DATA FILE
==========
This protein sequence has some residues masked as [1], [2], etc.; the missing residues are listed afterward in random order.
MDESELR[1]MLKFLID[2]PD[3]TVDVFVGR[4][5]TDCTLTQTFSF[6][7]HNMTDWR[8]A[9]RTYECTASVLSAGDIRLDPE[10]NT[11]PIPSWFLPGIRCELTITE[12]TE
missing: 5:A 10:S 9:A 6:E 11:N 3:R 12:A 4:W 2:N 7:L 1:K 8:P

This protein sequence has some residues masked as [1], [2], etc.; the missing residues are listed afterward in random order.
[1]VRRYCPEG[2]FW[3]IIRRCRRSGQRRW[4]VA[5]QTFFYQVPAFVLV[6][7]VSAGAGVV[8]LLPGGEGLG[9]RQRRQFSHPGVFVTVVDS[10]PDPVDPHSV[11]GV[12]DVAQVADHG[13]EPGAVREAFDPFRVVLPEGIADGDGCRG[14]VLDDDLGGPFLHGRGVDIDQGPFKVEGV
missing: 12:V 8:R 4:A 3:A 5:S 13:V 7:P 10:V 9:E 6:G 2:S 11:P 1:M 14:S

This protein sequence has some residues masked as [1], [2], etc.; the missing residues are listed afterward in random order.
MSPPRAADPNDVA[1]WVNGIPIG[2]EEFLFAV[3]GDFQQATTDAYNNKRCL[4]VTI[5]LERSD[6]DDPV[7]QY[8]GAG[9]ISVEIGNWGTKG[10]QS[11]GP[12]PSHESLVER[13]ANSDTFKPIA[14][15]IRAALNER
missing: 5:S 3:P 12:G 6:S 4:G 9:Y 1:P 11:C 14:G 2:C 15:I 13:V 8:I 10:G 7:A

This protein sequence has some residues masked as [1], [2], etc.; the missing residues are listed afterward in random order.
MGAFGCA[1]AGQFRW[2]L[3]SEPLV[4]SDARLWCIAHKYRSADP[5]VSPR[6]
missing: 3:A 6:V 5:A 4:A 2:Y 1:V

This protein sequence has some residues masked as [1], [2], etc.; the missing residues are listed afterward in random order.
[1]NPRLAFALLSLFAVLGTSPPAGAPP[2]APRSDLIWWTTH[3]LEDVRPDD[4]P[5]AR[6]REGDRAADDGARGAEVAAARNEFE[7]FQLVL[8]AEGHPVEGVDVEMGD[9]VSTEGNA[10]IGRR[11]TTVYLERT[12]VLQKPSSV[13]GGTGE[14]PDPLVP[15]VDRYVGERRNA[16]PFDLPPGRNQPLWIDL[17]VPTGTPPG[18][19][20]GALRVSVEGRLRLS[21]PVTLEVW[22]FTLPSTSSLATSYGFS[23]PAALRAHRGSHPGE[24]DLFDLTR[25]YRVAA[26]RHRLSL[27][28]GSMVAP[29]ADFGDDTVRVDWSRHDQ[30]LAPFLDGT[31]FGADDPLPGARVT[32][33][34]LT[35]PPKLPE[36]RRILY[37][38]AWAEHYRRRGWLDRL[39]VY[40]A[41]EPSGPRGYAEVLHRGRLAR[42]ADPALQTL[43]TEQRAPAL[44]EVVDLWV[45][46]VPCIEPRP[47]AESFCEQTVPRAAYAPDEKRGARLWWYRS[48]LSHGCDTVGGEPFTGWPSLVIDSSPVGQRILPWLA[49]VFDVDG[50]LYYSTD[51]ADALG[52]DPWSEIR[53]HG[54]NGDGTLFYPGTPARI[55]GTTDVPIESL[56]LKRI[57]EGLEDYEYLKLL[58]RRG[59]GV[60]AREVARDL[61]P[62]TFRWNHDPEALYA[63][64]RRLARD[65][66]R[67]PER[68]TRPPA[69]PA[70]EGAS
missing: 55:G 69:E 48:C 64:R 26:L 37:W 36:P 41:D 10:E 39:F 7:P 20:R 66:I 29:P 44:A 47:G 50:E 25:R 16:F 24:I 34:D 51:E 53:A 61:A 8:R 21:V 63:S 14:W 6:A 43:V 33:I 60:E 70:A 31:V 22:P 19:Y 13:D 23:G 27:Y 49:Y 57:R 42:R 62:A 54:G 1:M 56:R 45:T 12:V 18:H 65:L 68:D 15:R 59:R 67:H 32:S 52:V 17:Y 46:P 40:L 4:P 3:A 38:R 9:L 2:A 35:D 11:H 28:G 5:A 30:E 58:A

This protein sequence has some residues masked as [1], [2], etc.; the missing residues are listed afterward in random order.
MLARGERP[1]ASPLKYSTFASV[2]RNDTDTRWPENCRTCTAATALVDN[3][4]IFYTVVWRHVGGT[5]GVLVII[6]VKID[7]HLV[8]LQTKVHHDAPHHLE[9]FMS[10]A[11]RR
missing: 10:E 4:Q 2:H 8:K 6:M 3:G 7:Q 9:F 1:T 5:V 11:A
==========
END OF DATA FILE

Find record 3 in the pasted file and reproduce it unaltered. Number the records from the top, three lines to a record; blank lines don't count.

This protein sequence has some residues masked as [1], [2], etc.; the missing residues are listed afterward in random order.
MSPPRAADPNDVA[1]WVNGIPIG[2]EEFLFAV[3]GDFQQATTDAYNNKRCL[4]VTI[5]LERSD[6]DDPV[7]QY[8]GAG[9]ISVEIGNWGTKG[10]QS[11]GP[12]PSHESLVER[13]ANSDTFKPIA[14][15]IRAALNER
missing: 5:S 3:P 12:G 6:S 4:G 9:Y 1:P 11:C 14:G 2:C 15:I 13:V 8:I 10:G 7:A